There is increasing scientific evidence that suggests humans are the driving force behind a sixth great mass extinction, which is an emerging trend in the current Holocene Epoch. “Anthropocene extinction” is a name proposed by modern scientists to describe such an event, which scientists suggest is currently underway. Evidence of a present period of extinction can be seen in the forms of distress in weather patterns, extreme changes in temperature and the exponential disappearance of animal populations worldwide.
The Holocene Epoch began after the end of the Pleistocene extinction, roughly 11,700 years ago. This period of the world’s history is often called the Age of Man because after dinosaurs died out, the rise of man as an evolved and dominant species began. This period has been marked largely by bounty and prosperity. Resources have allowed for plentiful crops and livestock rearing, which has allowed humankind to propagate and thrive.
Unfortunately, the population of the Earth has doubled over the last 35 years. This jump in the demand for natural resources, housing, and thriving industry has encouraged mankind to expand without limit. This growth has come at great, and often unnecessary, cost to the environment.
Scientists have speculated that the seismic change that led to the extinction of dinosaurs could have been similar to the processes of extinction and devastation that are being witnessed in the Earth’s ecosystems today. Global warming, climate change, plant and animal extinction, and urban blight during this Holocene Epoch are all indicators and solid evidence that a major shift in the planet’s overall health is impending.
Researchers indicate that environmental calamity is pointing more and more to an approaching mass extinction. As climate change and air pollution alter the dynamic of native habitats, more animal species are dying out than during any other period in history outside of a mass extinction. The last mass extinction event was known as the Pleistocene extinction. The Holocene Epoch is a period of time between roughly 10,000 BC to present.
In the present day, an alarming number of plants and animals have faced extinction due to the impact humanity has made on the environment. This is not conjecture or speculation; rather, this information has been proven and is supported by modern scientific findings. Plant and animal species are dying at a rate that is 1,000 times greater than before human beings existed. This process is known as defaunation.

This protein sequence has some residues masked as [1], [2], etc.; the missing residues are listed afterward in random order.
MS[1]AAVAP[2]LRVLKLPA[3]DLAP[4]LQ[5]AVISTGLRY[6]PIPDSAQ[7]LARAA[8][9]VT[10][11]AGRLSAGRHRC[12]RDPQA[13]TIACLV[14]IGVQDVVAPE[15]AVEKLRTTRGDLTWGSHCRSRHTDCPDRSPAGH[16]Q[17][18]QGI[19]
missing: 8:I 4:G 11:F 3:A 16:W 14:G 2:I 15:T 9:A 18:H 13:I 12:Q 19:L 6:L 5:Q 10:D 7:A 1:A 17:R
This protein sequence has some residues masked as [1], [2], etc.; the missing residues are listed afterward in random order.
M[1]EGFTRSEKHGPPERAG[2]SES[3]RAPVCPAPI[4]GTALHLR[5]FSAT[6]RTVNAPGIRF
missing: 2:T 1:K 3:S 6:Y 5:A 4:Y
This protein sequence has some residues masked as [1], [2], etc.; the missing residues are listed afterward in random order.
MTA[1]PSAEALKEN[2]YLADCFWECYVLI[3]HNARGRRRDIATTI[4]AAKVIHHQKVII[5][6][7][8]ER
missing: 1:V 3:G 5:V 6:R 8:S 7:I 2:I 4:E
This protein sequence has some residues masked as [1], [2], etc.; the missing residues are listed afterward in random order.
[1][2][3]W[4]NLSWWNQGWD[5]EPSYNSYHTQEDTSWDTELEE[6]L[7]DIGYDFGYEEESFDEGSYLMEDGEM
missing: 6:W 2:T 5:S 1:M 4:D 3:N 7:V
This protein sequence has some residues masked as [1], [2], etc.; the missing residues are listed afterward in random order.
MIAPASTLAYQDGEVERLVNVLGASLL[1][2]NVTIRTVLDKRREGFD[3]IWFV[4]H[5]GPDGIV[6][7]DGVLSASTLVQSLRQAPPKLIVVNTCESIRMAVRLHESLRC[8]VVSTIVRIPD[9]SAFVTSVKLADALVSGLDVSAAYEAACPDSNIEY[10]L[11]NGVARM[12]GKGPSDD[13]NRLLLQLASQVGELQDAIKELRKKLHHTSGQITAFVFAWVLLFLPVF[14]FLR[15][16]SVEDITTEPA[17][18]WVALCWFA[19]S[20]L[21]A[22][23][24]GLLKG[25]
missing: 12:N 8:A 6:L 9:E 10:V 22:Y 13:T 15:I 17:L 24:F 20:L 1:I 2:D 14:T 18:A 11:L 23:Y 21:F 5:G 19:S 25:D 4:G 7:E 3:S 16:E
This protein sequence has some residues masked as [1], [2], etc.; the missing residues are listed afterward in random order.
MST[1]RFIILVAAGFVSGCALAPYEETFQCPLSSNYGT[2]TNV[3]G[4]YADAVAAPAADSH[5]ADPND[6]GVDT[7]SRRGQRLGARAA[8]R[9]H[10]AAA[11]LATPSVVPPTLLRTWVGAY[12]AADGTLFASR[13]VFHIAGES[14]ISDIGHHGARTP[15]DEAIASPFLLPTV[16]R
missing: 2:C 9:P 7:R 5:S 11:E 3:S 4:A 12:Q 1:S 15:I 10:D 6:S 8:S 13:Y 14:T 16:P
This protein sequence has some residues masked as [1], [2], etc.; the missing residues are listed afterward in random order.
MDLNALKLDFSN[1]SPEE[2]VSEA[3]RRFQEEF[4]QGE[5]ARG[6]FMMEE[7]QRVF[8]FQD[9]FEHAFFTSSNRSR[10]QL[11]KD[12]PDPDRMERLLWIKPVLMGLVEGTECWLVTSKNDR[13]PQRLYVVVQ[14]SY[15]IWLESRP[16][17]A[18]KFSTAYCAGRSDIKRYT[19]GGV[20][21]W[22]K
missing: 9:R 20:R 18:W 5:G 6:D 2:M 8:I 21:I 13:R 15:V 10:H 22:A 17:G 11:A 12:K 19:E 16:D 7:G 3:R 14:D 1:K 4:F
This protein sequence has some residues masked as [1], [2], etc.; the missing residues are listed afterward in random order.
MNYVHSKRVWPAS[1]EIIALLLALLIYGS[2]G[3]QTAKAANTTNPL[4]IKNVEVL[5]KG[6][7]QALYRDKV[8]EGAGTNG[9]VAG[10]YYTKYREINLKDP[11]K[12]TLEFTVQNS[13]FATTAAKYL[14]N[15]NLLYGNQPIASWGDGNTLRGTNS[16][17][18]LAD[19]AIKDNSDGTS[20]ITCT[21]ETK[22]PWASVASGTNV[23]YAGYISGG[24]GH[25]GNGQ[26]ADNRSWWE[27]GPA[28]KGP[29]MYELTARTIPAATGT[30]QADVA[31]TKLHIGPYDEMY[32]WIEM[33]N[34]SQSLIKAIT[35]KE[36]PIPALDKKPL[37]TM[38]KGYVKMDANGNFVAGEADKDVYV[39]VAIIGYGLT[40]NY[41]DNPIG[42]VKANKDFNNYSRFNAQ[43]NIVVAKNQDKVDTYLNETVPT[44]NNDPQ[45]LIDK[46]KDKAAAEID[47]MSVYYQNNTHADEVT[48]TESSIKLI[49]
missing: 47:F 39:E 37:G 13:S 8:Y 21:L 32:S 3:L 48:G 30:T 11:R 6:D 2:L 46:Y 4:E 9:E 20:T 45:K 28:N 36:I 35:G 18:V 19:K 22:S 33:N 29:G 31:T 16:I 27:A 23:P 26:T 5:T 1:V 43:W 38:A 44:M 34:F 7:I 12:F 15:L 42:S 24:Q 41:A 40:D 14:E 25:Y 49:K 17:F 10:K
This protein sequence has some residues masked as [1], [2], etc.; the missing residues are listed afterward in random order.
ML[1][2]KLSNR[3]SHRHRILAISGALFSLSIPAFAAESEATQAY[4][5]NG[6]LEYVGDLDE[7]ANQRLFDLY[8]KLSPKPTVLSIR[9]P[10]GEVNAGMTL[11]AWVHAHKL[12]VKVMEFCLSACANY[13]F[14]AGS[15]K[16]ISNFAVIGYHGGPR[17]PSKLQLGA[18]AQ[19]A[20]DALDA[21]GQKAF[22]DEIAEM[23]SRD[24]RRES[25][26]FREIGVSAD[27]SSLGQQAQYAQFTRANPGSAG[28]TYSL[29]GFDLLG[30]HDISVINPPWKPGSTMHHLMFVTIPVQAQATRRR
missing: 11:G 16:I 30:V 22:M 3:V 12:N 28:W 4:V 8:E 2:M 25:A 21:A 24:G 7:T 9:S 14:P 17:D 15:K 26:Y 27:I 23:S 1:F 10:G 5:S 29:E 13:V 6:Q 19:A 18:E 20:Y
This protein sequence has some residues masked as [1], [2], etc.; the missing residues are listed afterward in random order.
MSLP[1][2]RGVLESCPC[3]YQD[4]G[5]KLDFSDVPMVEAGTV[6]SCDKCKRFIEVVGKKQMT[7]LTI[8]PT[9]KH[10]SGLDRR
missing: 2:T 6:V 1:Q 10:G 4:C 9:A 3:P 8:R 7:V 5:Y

Defaunation leads to shifts in global climate as plants and animals become unavailable to play their part in the planet’s ecosystem. The effect that this has on the environment is measurable. According to the United Nations (UN), natural disasters have increased by five times since the 1970s, and scientists, researchers, zoologists and geologists concur that this is a result of a change in global climate. These specialists also agree, almost unanimously, that these changes are the result of mankind’s impact on the environment.
Defaunation is a process in an ecosystem where the predators at the top of a food chain begin to decline. This decline can disrupt other species of plant and animal life, and changes whole ecosystems permanently. The dinosaurs would be a historical example of megafauna, which are historically more vulnerable to extinction.
Today, megafauna such as elephants and rhinoceroses are becoming endangered species. Presently 16-33 percent of the planet’s vertebrates are classified as endangered or threatened. Invertebrates, such as bees, spiders, butterflies, and other insect life, have seen a decline of as much as 45 percent in the past 35 years. This news made headlines in 2014 as scientists investigated the mass die-off of bees worldwide. Some scientists estimate that by the year 2250, humanity will have destroyed as much as 75 percent of the world’s plant, animal and invertebrate species.
On a global scale, the evidence of climate change in this year alone confirms an ongoing Holocene extinction. Carbon dioxide emissions are as high today as they were 3 million years ago, affecting global climate change. Floods in Europe, the polar vortex that has made headlines for disrupting weather patterns worldwide, landslides and draught in the U.S., and fires and heat waves in Australia all support the theory that another mass extinction is on the horizon for mankind.
By Mariah Beckman